An Interview with Junot Diaz
The Brief Wondrous Life of Oscar Wao begins with a discussion on fukú, a curse that finds its way into every Dominican family only to wreak havoc upon its inhabitants. Díaz's narrator, Yunior, says of the fukú:
...it's important to remember fukú doesn't always strike like lightning. Sometimes it works patiently, drowning a nigger by degrees, like with the Admiral or the U.S. in paddies outside of Saigon. Sometimes it's slow and sometimes it's fast. It's doom-ish in that way, makes it harder to put a finger on, to brace yourself against. But be assured: like Darkseid's Omega Effect, no matter how many turns and digressions this shit might take, it always -- and I mean always -- gets its man.
And gets its man that fukú does. We get to trace the fukú from Oscar to his sister, Lola, to their mother, Beli, to her parents' untimely demise in Santo Domingo at the hands of Trujillo and all the way back to Oscar's destruction. The reader watches helplessly as he leans just how deep this shit runs through the family line, how deep Trujillo dug his claws until he fell to a fukú of his own. Combine the historical Dominican mythologies and mysticism with unfettered nerd-culture references and you've got a quick yet heavy narrative from an original literary voice indicative of our times.
I called Junot from a cell phone with a New Jersey area code. He immediately asked me where I was from, only to come to the realization that he knows my home town, North Plainfield, like the back of his hand because of a long-term ex-girlfriend. When the conversation got to the point where we were gossiping about certain families we both knew, I figured I'd better not risk upsetting karmic law and start talking about his book.
Obviously, a lot of research went into this. Where did you start? Is it from memory or did you have to do some footwork in Santo Domingo and Patterson?
I've heard it said from other writers before that research is more fun than the actual writing. But I'm kind of this crazy history person -- I basically knew all the texts that I needed to read for this book, so what ended up happening was I would just find myself going, "Hey that reminds me of something on page 70 of this one monograph I have, so let me go dig through and find the reference." And so it was kind of like, I had this enormous amount of historical knowledge in my head and nothing to do with it. It was more like reverse engineering. The book sort of gave me the map work and the instructions of what to cherry pick.
Most of the research that I did was on a lot of the nerdy stuff. I had mostly packed that, more than any of the history, into my head pretty tight. But there was a bunch of nerdy stuff I had to go back into. I had to actually watch some of the movies that the narrator and the protagonist were obsessed with, so I found myself watching a lot of crazy movies.
What were some of the movies?
Oh man, things like Zardoz, which is like one of John Boorman's early films. I found myself watching Virus, which is this really crazy American-Japanese production. You know, I found myself reading The Lord of the Rings three times back-to-back. I would finish it and start it again and finish it and start it again. It's so I would have it fucking locked in my head in the way the narrator and protagonist would have it locked in their heads, you know? There's a lot of crazy stuff. I went back and had to read all this H.P. Lovecraft and all the E.E. "Doc" Smith Lensman books. I found myself really just doing a lot of fucking nerdy reading. Again I can't stress how easy the history stuff was. I have a good memory for historical marginalia.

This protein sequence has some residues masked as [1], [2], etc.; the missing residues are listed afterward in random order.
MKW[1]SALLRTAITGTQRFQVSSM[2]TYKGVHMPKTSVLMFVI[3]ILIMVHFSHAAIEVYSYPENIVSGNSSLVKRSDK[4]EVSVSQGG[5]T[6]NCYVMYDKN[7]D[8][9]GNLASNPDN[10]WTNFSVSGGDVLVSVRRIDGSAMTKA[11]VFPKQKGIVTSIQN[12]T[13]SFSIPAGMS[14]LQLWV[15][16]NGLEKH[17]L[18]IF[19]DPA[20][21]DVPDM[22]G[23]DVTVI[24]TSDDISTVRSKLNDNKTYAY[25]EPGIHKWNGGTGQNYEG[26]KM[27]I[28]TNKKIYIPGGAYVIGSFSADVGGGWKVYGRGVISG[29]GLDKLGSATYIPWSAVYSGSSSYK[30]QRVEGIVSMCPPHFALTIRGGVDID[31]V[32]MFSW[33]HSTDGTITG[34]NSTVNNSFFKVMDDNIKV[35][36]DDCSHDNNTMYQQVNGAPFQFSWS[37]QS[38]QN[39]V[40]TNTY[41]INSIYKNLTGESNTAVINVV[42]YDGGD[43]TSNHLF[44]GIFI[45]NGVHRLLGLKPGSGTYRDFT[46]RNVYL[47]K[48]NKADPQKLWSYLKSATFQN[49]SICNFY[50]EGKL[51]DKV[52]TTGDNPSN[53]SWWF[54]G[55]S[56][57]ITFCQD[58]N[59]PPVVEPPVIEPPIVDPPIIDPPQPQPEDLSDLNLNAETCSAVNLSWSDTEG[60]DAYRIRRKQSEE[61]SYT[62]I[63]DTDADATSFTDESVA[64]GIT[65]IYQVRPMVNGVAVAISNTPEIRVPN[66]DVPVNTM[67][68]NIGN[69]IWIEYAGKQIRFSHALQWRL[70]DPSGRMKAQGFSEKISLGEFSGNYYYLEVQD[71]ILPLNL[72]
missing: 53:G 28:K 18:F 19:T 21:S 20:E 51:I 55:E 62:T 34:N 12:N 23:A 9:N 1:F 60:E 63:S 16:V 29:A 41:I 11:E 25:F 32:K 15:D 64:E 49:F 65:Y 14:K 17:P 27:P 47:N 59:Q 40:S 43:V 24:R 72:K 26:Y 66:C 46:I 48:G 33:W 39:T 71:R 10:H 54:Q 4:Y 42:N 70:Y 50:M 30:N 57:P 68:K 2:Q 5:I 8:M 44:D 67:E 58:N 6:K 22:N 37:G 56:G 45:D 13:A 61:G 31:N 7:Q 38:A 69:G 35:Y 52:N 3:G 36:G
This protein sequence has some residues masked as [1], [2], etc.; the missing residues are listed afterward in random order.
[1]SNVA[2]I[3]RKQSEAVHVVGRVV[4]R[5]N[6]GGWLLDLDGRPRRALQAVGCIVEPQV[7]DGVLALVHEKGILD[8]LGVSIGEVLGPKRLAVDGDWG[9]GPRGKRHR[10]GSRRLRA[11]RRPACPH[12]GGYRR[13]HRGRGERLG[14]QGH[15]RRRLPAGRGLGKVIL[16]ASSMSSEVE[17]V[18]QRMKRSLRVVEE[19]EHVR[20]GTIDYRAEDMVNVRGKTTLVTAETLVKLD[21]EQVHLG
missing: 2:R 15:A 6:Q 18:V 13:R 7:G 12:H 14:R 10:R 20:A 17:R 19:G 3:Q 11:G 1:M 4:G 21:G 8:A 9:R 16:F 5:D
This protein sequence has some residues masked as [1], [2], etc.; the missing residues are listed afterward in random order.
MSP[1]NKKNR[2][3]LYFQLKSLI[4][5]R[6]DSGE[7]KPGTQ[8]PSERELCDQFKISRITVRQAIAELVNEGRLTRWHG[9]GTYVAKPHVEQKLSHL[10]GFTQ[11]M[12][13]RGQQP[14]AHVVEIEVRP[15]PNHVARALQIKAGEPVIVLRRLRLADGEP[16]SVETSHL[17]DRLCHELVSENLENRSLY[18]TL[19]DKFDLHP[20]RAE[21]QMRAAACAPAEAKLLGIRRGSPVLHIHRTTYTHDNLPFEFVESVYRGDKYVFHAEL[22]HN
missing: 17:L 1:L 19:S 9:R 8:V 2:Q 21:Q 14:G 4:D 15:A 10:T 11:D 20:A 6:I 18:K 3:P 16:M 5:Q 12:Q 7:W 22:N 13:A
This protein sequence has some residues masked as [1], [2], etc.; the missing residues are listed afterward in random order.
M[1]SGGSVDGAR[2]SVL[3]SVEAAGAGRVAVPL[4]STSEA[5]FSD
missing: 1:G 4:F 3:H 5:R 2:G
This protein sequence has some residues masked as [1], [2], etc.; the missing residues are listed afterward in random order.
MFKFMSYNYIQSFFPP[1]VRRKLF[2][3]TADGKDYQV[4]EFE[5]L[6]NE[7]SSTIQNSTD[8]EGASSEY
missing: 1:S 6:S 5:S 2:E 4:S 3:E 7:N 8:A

It's interesting, though, a lot of the historical research, especially the mythologies involved in the story, just goes hand-in-hand with the nerdy stuff.
I think there was sort of this constant poetic in the book where I was trying to imprint the real with the crazy, or contaminate the real with all this nerdy narrative, and then the same way just doing the exact reverse -- contaminating the nerdy with the painfully real. There's nothing that historians and serious academics dislike more than someone drawing a flip analogy with a figure from popular culture, but by the same token what's fascinating is how much fanboys and consumers of what we'll call "nerd culture" resist any infection by the real. Fanboys will go out of their way, they'll bend over backwards to swear to God that J.R.R. Tolkien has no racist elements, which is hilarious. In some ways I'm equally committed to both cultures, but I'm an artist, so try to avoid being too much of a partisan. And the same thing, you watch a movie like 300, and it's fucking hilarious. If you talk to fanboys that are into this, they swear to God that the fact that all the villains are black is not a problem. And yet those of us who exist in the real see how problematic that is, so in some ways it's not as if I have a sense that one side or the other is superior. I think each of them have an extremely strong blind spot and that neither proved entirely satisfactory to me as an author or to me as a human being. I feel like I had to lay down ten or eleven or twelve different sheets of acetate for the little hole in my eye; the blind spot became less and less and less.
Julia Alvarez's In the Time of the Butterflies is mentioned several times throughout the novel in the footnotes. Is it a direct influence on Oscar Wao?
I wouldn't say that. And yet I wouldn't deny it either. It's kind of hard to understand how other people's books work their way into your narrative engine, but I think what was most interesting for me was that in some ways my book was having a conversation with all these other books. And so even though Julia Alvarez's is one of the texts, the book seemed to be explicitly chewing the fat and arguing, sometimes agreeing and sometimes not. There are a number of other books that this novel was in contention, or better yet, in dialogue with. In the Time of the Butterflies was one of her best novels, but I was also thinking of a different approach to writing history.